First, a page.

We’ve all swallowed it: the romantic illusion that love is all you need, and we’re all meant to be partnered up to some love that will last a lifetime. Most of us try for it, some of us find it, almost all of us fail to maintain it.
Love is even harder for the trio of abused battlers and addicts who make up this snappy play by Patricia Cornelius. Life for them has been hard and unkind and, as Cornelius says, it shows in their eyes and mouths and jaws. But still they cling to distorted ideas of love.
Tanya is a handsome strapping girl who dresses like a man. In gaol she meets Annie and knows immediately that she is the one for her, an effervescent busty blonde who is 19 but sometimes looks 40. Together they make a hot and tender couple, although curiously Tanya cringes from being admired or made love to.
Annie though is open-legged to all comers, including the tricks she picks up once back out in the real world, and to an addict called Lorenzo. He’s drawn to Annie’s diminutive neediness which makes him feel like man, a good man.
He’s also drawn to her street earnings. Once out of gaol, Tanya moves in as well and with Lorenzo shares the affections and proceeds of Annie.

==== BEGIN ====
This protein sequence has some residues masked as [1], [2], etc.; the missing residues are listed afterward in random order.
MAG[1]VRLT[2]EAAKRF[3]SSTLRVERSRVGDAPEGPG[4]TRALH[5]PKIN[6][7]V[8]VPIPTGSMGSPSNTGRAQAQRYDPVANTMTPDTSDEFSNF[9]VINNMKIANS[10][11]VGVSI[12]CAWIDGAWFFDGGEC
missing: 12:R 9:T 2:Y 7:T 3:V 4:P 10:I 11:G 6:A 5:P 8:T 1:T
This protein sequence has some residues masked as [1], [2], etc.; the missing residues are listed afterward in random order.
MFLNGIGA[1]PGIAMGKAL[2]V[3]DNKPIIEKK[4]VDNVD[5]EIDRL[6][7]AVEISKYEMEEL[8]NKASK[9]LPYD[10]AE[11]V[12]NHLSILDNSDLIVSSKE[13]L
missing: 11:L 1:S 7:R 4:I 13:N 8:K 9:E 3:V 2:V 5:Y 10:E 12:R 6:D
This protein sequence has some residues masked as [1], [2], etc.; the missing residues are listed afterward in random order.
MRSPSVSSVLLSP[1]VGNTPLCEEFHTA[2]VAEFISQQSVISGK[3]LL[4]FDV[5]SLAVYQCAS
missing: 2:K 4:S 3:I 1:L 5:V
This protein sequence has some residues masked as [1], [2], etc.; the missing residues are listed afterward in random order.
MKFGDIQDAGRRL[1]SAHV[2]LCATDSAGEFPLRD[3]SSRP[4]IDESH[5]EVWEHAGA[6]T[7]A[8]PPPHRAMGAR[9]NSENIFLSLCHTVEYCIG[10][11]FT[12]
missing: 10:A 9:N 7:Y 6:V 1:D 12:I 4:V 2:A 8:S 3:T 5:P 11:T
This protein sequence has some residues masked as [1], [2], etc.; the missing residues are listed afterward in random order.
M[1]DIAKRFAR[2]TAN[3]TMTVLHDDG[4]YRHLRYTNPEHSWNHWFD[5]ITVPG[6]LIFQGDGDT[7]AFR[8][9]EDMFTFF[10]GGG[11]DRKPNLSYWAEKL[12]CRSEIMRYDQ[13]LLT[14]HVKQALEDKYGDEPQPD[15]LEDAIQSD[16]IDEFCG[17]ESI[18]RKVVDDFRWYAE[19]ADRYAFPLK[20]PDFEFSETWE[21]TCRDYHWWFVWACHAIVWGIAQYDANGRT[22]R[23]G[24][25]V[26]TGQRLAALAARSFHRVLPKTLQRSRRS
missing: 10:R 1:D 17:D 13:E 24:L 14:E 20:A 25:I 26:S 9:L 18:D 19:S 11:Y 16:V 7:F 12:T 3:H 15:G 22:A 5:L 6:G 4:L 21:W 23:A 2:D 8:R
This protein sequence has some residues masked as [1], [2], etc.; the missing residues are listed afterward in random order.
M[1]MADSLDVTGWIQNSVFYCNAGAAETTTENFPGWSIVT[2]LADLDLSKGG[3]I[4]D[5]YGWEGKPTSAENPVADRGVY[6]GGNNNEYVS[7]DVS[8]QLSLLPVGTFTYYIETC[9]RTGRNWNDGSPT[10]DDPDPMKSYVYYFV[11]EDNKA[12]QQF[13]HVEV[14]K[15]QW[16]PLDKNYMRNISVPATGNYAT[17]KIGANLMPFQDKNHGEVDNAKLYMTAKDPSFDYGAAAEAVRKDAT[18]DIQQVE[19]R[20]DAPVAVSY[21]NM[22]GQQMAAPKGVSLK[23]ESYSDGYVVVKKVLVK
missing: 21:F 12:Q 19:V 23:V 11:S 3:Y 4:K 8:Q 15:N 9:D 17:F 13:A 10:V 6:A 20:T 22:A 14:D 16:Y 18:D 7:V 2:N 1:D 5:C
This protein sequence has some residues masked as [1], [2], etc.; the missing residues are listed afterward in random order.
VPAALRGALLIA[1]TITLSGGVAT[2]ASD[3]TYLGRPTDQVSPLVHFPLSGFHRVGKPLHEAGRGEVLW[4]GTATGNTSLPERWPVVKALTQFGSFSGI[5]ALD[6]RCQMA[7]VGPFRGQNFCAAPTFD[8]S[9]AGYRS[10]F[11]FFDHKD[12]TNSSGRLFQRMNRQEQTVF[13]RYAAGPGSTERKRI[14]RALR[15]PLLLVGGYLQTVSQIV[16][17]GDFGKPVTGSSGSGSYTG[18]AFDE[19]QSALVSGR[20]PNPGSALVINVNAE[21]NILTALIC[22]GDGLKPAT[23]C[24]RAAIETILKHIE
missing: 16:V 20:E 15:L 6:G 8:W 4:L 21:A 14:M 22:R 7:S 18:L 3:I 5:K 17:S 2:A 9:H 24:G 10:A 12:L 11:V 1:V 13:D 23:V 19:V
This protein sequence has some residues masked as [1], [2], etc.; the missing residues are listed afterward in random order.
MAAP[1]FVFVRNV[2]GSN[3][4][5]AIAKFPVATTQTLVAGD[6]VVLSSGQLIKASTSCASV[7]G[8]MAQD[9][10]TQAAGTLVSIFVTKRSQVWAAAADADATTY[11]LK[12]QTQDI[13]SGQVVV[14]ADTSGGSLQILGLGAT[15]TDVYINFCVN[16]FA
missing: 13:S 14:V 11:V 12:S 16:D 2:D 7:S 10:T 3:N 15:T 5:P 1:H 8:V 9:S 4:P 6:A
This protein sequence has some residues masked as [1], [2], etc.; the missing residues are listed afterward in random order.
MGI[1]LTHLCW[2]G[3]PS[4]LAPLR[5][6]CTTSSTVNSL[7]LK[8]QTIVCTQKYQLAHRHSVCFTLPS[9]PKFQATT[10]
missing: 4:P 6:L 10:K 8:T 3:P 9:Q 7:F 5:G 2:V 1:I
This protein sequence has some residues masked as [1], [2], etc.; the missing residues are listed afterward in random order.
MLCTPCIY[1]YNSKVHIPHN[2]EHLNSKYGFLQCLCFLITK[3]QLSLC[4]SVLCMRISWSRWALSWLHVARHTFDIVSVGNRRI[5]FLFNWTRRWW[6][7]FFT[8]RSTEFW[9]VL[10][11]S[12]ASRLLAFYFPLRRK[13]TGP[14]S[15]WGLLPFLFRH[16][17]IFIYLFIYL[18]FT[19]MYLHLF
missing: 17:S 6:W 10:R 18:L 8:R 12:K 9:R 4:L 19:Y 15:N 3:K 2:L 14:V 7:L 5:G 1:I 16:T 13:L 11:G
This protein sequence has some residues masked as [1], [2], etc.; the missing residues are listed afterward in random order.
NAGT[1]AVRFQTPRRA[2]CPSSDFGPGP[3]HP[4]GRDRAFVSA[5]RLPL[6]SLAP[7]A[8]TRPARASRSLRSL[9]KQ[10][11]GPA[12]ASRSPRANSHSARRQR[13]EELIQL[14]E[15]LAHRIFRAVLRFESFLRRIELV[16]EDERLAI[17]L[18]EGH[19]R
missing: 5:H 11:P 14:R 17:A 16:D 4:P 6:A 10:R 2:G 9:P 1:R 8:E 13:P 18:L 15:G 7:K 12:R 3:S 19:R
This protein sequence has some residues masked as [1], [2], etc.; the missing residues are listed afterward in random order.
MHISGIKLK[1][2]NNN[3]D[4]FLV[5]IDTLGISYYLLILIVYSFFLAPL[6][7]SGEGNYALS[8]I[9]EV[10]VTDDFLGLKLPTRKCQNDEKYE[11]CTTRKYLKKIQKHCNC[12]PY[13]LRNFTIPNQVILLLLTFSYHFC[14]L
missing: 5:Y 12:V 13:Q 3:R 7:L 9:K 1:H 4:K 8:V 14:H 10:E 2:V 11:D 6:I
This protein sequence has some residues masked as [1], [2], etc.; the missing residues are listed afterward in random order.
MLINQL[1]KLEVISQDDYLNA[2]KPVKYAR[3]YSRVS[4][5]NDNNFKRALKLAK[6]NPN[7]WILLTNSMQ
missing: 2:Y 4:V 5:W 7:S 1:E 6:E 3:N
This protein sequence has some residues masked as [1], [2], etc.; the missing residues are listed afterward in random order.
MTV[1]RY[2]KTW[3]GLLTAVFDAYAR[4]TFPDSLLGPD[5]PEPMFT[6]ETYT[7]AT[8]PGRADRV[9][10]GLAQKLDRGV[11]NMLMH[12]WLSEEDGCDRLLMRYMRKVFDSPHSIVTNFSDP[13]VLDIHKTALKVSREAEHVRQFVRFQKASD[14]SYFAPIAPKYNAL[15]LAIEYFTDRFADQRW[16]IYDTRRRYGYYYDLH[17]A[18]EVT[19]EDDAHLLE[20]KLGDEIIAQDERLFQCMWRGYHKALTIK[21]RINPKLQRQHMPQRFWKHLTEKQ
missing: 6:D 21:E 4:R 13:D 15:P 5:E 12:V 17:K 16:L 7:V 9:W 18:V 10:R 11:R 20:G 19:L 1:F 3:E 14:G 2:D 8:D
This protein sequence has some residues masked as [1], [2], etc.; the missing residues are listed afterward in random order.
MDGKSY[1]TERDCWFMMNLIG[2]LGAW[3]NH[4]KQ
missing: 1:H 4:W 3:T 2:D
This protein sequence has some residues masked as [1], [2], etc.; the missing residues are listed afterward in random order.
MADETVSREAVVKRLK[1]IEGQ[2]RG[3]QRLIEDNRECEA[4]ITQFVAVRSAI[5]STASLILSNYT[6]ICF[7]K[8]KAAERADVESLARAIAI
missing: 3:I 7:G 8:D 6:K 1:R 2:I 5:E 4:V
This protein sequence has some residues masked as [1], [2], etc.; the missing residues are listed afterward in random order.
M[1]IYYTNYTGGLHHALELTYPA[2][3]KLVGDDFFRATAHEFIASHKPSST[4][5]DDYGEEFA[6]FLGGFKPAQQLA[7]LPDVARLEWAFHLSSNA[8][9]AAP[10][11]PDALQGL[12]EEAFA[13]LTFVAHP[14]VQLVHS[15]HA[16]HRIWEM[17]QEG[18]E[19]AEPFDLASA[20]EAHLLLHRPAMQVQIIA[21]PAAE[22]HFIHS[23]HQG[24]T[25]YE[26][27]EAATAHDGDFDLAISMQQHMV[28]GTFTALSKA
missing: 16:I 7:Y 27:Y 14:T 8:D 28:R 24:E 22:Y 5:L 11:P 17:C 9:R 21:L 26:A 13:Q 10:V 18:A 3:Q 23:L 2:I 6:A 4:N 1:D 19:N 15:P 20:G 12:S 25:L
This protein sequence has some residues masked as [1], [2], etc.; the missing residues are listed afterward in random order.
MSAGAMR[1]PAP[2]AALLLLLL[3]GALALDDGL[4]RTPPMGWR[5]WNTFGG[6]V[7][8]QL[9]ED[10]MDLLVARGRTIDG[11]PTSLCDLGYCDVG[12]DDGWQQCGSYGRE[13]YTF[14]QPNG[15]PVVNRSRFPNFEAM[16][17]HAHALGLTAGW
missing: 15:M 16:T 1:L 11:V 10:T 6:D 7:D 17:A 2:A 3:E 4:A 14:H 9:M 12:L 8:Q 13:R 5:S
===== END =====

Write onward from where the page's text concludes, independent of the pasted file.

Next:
The tempo of Cornelius’s staccato script, with its blunt dialogue and quick scenes, gets even faster now as this unlikely trio spirals out of control. We are told little of their abusive pasts -“ they are simply characters lost in the present -“ nor are we encouraged much to empathise with them and their impotent tantrums.
Competing for Annie, Lorenzo asserts his manly advantage by claiming that society says they belong together, not she and the brooding, dogged Tanya. Annie giggles that he makes her laugh, but Lorenzo eventually moves on.
Whose love is better is not really answered. All of it is wasted by people who don’t have the means, imagination or will to live their own lives let alone find real love.
Love is a powerfully written play and is tightly and truthfully directed by John Sheedy. Genevieve Hegney as Tanya and Rupert Reid as Lorenzo give great performances.
Belinda Sculley is especially accomplished as the erratic Annie, the central vacuous character on whom the others are inexplicably dependent and in love.
Love is at the Belvoir Street Downstairs Theatre until 26 November.